Berlin's Tempelhof Park in May 2010. Image: Times/Wikimedia Commons, CC BY-NC-SA.

A more recent example of land-sparing is the 300 hectare Tempelhof Airport in Berlin. The site was earmarked for development, but the public voted to retain it as a large, open, green space in May 2014. Ingo Gräning, of the state-run Tempelhof Project stated: “No other city would treat itself to such a crown jewel [of open space]”.

Of course, not all cities have enough available land to “treat” themselves in this way. In densely-built cities like Hong Kong, the opportunity to create large open spaces may never arise. Berlin is an exception – many cities do not have the option of dropping a large park into a built-up area, and in most cases it is not feasible to combine lots of small parks and gardens into a large green area. A lot depends on the history of a city and its geography, and land-sparing is not an option for every location.


Ebenezer Howard – the first modern urban planner theorist – recognised this, when he initiated the Garden City movement in 1898. His aim was to bring the advantages of nature to city dwellers, by introducing compact green areas and small parks into cities. The first examples of Howard’s organised land-sharing can still be seen today, in the UK towns of Letchworth and Welwyn.

So when asking ourselves which approach is best, there is no straightforward answer. Whether land-sparing or land-sharing is most effective will depend on the context; factors such as the shape of the land and the existing developments in the area will all play a part.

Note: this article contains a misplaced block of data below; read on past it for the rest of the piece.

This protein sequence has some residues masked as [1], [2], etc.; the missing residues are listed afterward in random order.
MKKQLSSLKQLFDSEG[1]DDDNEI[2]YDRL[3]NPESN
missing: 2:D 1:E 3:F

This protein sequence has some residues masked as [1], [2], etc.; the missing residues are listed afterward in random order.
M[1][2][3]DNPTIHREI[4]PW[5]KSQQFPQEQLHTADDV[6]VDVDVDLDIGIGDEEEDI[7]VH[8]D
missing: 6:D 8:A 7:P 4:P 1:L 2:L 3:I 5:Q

But there is no doubt that cities benefit from the services offered by urban ecosystems, and both land-sparing and land-sharing are important means of providing these advantages.The Conversation

Philip James is professor of ecology, University of Salford

This article was originally published on The Conversation. Read the original article.

 
 
 
 

How bad is the air pollution on the average subway network?

The New York Subway. Image: Getty.

Four more major Indian cities will soon have their own metro lines, the country’s government has announced. On the other side of the Himalayas, Shanghai is building its 14th subway line, set to open in 2020, adding 38.5 km and 32 stations to the world’s largest subway network. And New Yorkers can finally enjoy their Second Avenue Subway line after waiting for almost 100 years for it to arrive.

In Europe alone, commuters in more than 60 cities use rail subways. Internationally, more than 120m people commute by them every day. We count around 4.8m riders per day in London, 5.3m in Paris, 6.8m in Tokyo, 9.7m in Moscow and 10m in Beijing.

Subways are vital for commuting in crowded cities, something that will become more and more important over time – according to a United Nations 2014 report, half of the world’s population is now urban. They can also play a part in reducing outdoor air pollution in large metropolises by helping to reduce motor-vehicle use.

Large amounts of breathable particles (particulate matter, or PM) and nitrogen dioxide (NO2), produced in part by industrial emissions and road traffic, are responsible for shortening the lifespans of city dwellers. Public transportation systems such as subways have thus seemed like a solution to reduce air pollution in the urban environment.

But what is the air like that we breathe underground, on the rail platforms and inside trains?

Mixed air quality

Over the last decade, several pioneering studies have monitored subway air quality across a range of cities in Europe, Asia and the Americas. The database is incomplete, but is growing and is already valuable.

Subway, Tokyo, 2016. Image: Mildiou/Flickr/creative commons.

For example, comparing air quality on subway, bus, tram and walking journeys from the same origin to the same destination in Barcelona, revealed that subway air had higher levels of air pollution than in trams or walking in the street, but slightly lower than those in buses. Similar lower values for subway environments compared to other public transport modes have been demonstrated by studies in Hong Kong, Mexico City, Istanbul and Santiago de Chile.